My college French teacher told me an amusing story. While she was teaching High School, she had her students write down the words of the "Pledge". Very few of them (and these students were mostly seniors) could actually do this correctly, even though they had been doing daily repetitions of the "Pledge" for a the past dozen years. The results, she said, were comical.

prinze777
Fresno, CA

New Jersey shouldn't be allowed to compel kids to recite it. However, if you actually paid attention in a U.S. history class, you would know that the simple mentioning of the word "God" in a document does not violate the separation of Church and State. Proof of this can be found in the Declaration of Independence where it says the word God at least once. In fact, if the mere mention of "God" violated the separation of Church and State in either the Federal or State Constitutions, then the New Jersey State Constitution itself would be a violation of the separation of church and state. The New Jersey State Constitution says the words "Almighty God" two times (preface and Article I.3) and refers to an "act of God" once (Article VIII Sect. II.3.e).

The Otherside
los angeles, CA

@Peter Blaise a)Your reference to the 1st Amendment is not relevant, as it the pledge of allegiance doesn't SPECIFY any religion. b) You're free to NOT take part in it. Originality has nothing to do with it, If only "original" ideas were followed we would be completely stagnant. Your comment implies that I don't have a choice, since you seem to advocate making it illegal to do so. You DON'T have the RIGHT to NOT BE OFFENDED, "move on"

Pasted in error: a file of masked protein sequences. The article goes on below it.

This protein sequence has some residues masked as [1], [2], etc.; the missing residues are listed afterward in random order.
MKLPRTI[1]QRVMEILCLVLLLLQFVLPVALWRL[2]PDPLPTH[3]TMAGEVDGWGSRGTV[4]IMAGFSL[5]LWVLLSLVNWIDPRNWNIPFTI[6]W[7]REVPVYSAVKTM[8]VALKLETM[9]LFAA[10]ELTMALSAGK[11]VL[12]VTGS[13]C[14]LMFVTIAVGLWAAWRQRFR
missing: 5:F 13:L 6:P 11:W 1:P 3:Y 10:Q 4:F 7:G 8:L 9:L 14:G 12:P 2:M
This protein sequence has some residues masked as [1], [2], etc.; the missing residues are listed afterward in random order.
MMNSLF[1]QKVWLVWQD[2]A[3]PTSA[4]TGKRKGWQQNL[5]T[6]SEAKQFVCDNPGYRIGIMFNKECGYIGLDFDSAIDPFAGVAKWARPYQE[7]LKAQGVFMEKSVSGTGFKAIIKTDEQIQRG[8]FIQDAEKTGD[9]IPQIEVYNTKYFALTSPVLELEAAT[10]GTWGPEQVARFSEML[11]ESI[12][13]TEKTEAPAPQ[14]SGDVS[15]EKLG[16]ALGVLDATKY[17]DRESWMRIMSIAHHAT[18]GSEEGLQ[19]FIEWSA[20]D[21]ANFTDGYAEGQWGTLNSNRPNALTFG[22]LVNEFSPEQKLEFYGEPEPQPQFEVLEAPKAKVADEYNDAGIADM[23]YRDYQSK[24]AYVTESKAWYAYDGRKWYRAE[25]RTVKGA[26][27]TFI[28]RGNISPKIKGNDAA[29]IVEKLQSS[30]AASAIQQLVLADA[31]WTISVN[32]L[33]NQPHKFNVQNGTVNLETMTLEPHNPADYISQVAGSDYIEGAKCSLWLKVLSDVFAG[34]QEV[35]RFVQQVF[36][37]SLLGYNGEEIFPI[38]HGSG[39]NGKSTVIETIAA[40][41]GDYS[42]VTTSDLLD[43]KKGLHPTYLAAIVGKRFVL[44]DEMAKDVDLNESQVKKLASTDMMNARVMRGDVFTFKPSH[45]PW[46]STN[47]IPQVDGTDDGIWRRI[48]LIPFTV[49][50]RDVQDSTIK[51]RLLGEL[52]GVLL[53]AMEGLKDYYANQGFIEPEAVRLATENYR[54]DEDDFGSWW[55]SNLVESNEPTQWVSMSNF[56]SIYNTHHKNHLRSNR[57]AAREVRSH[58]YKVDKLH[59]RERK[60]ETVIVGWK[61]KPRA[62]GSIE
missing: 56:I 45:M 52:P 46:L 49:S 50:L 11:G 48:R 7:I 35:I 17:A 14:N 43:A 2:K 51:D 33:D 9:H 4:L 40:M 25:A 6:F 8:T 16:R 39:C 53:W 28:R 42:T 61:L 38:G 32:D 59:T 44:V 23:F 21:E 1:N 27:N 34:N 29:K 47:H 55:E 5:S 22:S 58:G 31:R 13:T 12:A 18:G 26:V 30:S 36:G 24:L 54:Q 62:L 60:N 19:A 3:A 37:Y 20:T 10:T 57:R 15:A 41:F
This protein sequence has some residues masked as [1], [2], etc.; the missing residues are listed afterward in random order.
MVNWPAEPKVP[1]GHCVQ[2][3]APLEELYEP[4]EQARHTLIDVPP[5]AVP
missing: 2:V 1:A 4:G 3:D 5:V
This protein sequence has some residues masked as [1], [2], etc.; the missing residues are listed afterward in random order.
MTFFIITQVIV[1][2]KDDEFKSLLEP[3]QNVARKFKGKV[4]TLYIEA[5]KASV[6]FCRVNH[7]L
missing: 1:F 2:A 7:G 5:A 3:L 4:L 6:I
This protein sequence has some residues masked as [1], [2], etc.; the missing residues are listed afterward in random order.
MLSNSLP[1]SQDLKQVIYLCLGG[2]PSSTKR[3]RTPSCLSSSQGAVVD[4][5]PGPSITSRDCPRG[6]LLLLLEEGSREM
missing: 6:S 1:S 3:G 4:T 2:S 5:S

Objectified
Tooele, UT

It's sad that atheists and humanists use any and every opportunity they can to push secularism onto our country. It was a great and wonderful time when people were actually proud of America and not afraid to actually pledge their allegiance to our great country... and the ideals and way of life that it stands (or at least stood) for.

Since the majority of America are still a God believing and a God fearing people, it's sad that the tail is once again trying to wag the dog instead of the other way around. A few people take stated principles in the Constitution out of context and misapply them for their own personal benefit.

The more godless we become, the worse off our society becomes. Religious history verifies that time and time again. Sadly, we've become a people who is refusing to learn from history or to stand for principles worth fighting for. We're turning into the lowest common denominator of our society. That's what happened to Germany when it tried removing God from all segments of it's society about 75 years ago. And we all know how that turned out.

JayWeston
midvale, UT

@Tolstoy Even though the state mandates that each school says the pledge of allegiance any student can opt out of saying it.

'The AHA argues the pledge violates the New Jersey Constitution’s protection against discrimination due to “religious principles, race, color, ancestry or national origin.”'

Not only should they take away 'under God,' but they should take out 'of the United States of America' because that violates the persons 'national origin.' What if the nation they come from is not a Republic? I guess we have to take that out too.

Also, a petition with 10,600 signatures for New Jersey to secede from the union; so we should also take out 'one Nation indivisible.'

Really the new pledge should be 'I pledge allegiance to the flag; with liberty and justice for all.' so that no one will be offended.

The big issue is that they are suing the wrong people. If you have a problem with the wording of the pledge of allegiance, then take it up with Congress. If you have a problem with having people say it in school, then take it up with the state (which mandates that every school says it).

PJ74
Taylor, MI